President Barack Obama should take the first step towards dismantling the US embargo against Cuba by not renewing sanctions against the island under the Trading with the Enemy Act, Amnesty International said today as the 14 September deadline for the renewal of sanctions under the Act approaches.
Amnesty International’s call is part of a report being published today which looks at the impact of the US economic embargo against Cuba. The report The US embargo against Cuba: Its impact on economic and social rights concludes that the sanctions, imposed by the USA since 1962, are particularly affecting Cubans’ access to medicines and medical technologies and endangering the health of millions.
“This is the perfect opportunity for President Obama to distance himself from the failed policies of the past and to send a strong message to the US Congress on the need to end the embargo,” said Irene Khan, Secretary General at Amnesty International.
“The US embargo against Cuba is immoral and should be lifted,” said Irene Khan. “It’s preventing millions of Cubans from benefiting from vital medicines and medical equipment essential for their health.” Because of the US embargo, Cuba faces severe restrictions in importing medicines, medical equipment or technologies from the USA or from any US company abroad. The sanctions also limit other imports to the island and restrict travel and the transfer of money.
Products patented in the USA or containing more than 20 percent US-manufactured parts or components cannot be exported to Cuba, even if they are produced in third countries.
According to data from the United Nations, Cuba’s inability to import nutritional products for consumption at schools, hospitals and day care centres, is contributing to a high prevalence of iron deficiency anaemia. According to UNICEF, in 2007 that affected 37.5 per cent of Cuba’s children under three years old.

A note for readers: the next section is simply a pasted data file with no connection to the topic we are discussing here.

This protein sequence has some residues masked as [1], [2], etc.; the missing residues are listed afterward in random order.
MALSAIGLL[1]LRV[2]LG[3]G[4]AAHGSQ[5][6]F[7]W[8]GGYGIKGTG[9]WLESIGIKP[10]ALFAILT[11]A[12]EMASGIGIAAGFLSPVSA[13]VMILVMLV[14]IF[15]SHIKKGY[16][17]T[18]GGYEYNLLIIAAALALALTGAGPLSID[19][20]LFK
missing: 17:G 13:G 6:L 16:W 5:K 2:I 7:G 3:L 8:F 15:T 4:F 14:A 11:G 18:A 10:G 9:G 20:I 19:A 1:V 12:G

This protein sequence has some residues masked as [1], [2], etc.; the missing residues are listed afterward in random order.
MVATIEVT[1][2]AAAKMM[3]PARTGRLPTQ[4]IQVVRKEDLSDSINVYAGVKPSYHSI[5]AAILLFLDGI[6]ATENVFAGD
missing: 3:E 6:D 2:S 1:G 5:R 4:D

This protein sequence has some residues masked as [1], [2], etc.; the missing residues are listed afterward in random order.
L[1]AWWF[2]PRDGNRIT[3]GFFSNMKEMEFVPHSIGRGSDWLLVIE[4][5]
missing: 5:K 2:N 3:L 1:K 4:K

Children’s health was also put at risk by a decision from US syringe suppliers to cancel an order of three million disposable syringes made in 2007 by UNICEF’s Global Alliance for Vaccines and Immunization when it became known that the units were destined for the implementation of a programme in Cuba.
Similar situations have affected the implementation of UN programmes to prevent and fight HIV/AIDS on the island.
“Although responsibility for providing adequate health care lies primarily with the Cuban authorities, governments imposing sanctions such as embargoes need to pay special attention to the impact they can have on the targeted country’s population,” said Irene Khan.
Amnesty International also calls on members of US Congress to repeal the legislation defining the embargo.
Background Information New legislation from 2000 attempted to loosen the embargo and facilitate exports to Cuba but exports of medicine continue to be restricted by “on-site inspections approved by the President” of the USA to determine the end purpose of the medicines and materials to be exported. In 2008, Cuba imported from the USA US$ 710 million of food and agricultural products and only US$ 1.2 million of medical equipment and pharmaceutical products. Imports into the USA from Cuba are totally prohibited.
A copy of the report “The US embargo against Cuba: Its impact on economic and social rights”, is available at: http://www.amnesty.org/en/library/info/AMR25/007/2009/en